What if the month of black history became the “month of black futures”?

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5-year-old Riley Johnson poses in front of a portrait with his mother Sasha Boner in Charlotte, North Carolina, on February 4, 2022. Riley dressed up in black female figures on Black History Month.

Knikouyeh@charlotteobserver.com

Black people have a long memory. If there were people who embodied “sorry, but never forget”, it was us. If your story is so dramatic and poignant, it’s easy to get caught up in it.

While honoring our ancestors and consolidating in our past victories over adversity has always been our strong costume, so has work on a dynamic new future.

Dr. Martin Luther King showed us the top of the mountain and made us follow the common dream of a better, more equal existence for our children. This cross-cutting line continued to President Obama’s bold hopes and present Afrofuturism from Octavia Butler to Janelle Monet.

All this history and focus on the future has brought us to where we are today: a wonderful moment when the youth mass movements for change pushed us to consolidate the Month of the Black Future as a revival of the Month of Black History.

Despite my gray hair, I have to say I’m here for that. This shift toward black futures has huge implications for how we might remember and celebrate differently this month.

Perhaps we will pay attention to the millions of Africans from the diaspora who are leaving their homeland to secure a better future for themselves, their families.

Perhaps we will find time to support future-oriented leadership Lafonsa Butler, born in Mississippi, now manages the EMILY list and supports the political campaigns of progressive women. In years to come, when we have more people like Stacey Abrams and Ayana Presley representing our communities, we will need to thank Butler and her team.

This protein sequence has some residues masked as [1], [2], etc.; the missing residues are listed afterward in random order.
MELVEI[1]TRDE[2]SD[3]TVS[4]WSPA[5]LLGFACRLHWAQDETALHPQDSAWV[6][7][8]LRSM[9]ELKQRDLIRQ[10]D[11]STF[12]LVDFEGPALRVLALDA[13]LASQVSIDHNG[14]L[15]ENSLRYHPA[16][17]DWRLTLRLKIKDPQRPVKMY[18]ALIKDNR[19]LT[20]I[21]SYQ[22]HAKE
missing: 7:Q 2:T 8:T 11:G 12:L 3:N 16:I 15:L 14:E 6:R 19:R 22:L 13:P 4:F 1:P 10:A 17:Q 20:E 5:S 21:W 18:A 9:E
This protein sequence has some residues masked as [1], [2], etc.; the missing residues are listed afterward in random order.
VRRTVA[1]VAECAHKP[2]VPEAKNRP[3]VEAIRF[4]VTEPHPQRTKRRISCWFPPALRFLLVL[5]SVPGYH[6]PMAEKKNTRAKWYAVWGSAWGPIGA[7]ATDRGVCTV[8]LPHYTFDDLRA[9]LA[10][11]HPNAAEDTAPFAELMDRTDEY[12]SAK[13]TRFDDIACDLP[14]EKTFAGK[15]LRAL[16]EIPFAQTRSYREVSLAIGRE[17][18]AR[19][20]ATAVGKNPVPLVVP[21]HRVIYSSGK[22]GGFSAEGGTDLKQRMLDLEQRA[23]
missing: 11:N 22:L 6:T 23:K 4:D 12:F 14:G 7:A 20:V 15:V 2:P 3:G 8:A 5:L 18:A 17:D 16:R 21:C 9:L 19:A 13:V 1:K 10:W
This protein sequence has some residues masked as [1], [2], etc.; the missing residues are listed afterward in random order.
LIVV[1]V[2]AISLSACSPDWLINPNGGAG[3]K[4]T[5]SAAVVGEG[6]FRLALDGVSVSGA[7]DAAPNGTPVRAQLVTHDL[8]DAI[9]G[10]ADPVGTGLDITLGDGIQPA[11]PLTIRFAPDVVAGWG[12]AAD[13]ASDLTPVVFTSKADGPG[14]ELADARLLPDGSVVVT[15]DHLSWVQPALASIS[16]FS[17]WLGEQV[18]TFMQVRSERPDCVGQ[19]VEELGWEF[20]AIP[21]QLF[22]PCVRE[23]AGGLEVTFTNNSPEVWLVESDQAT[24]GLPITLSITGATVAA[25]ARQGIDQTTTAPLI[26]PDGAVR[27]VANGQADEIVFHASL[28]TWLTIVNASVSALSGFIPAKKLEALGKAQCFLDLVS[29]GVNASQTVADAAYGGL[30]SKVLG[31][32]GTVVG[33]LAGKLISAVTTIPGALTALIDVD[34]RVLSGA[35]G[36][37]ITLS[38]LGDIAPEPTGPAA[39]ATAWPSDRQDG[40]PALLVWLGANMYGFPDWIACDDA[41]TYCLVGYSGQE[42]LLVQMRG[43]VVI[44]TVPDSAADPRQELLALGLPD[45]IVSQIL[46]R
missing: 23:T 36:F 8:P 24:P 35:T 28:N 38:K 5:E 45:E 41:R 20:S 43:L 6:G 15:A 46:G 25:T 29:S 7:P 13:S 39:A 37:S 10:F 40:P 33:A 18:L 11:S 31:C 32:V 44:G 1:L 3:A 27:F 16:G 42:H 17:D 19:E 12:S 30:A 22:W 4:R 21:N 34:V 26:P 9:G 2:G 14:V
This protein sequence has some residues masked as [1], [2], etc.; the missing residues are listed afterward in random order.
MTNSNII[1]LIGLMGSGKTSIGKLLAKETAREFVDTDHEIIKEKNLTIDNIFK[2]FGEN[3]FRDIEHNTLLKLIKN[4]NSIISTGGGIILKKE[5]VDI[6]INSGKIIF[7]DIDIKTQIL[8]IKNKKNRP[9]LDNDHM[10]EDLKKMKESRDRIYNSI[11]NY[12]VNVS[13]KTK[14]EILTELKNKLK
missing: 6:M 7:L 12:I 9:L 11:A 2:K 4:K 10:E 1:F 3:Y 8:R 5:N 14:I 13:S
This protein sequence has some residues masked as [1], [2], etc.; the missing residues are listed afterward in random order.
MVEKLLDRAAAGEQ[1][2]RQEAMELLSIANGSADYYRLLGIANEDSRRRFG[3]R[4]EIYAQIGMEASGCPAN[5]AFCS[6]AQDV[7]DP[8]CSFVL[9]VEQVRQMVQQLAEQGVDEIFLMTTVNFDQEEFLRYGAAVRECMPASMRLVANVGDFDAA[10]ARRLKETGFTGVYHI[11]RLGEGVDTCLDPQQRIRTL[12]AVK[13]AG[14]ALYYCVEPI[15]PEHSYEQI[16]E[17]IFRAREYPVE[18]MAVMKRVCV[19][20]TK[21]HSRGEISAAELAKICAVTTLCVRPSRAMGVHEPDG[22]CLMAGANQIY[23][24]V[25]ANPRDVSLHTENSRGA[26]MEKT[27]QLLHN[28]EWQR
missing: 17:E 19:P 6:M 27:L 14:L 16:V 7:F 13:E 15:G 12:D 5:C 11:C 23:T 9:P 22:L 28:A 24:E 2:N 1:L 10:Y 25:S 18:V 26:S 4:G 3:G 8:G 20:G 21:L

We could also turn our attention to exciting projects that foster a more secure economic future, like Trust mother magnolia (also in Mississippi), led by Dr. Aisha Nyandora.

Launched in 2018, the Trust is the longest-running guaranteed income project in the U.S. and one of the first to focus specifically on black women. By developing it, Nyandora and her team quickly realized that the main problem was that financial constraints impaired a mother’s ability to imagine a better future for herself and her children.

Nendora wrote in the latter Gup piece: “Most of these women led a life focused solely on the well-being of their children, which made them have difficulty answering this question. One said, “I would buy new clothes for my baby.” Okay, but it’s not for you. They couldn’t even understand the concept of having a few extra dollars for themselves. ”

By providing additional financial support without conditions and decisions, the Trust literally helps mothers build new futures in ways they never imagined possible. The results speak for themselves:

Mothers in the program increased their ability to pay regular bills on time from 27% to 83%.

Women in the program increased their savings for emergencies from 40% to 88%

The percentage of mothers who report enough money for food has risen from 64% to 81%.

Many of these incredible results were achieved during the pandemic, no less.

This month, taking the time to look to the future to empower blacks like Nyandora, I have re-embarked on the opportunities that await our communities in the south and across the black diaspora.

Simpkins is a scholar of constitutional rights and a former lawyer for the Obama administration. He is now president of MDC Inc., a nonprofit organization in Durham that focuses on improvement economic mobility and equity enhancement.



What if the month of black history became the “month of black futures”?

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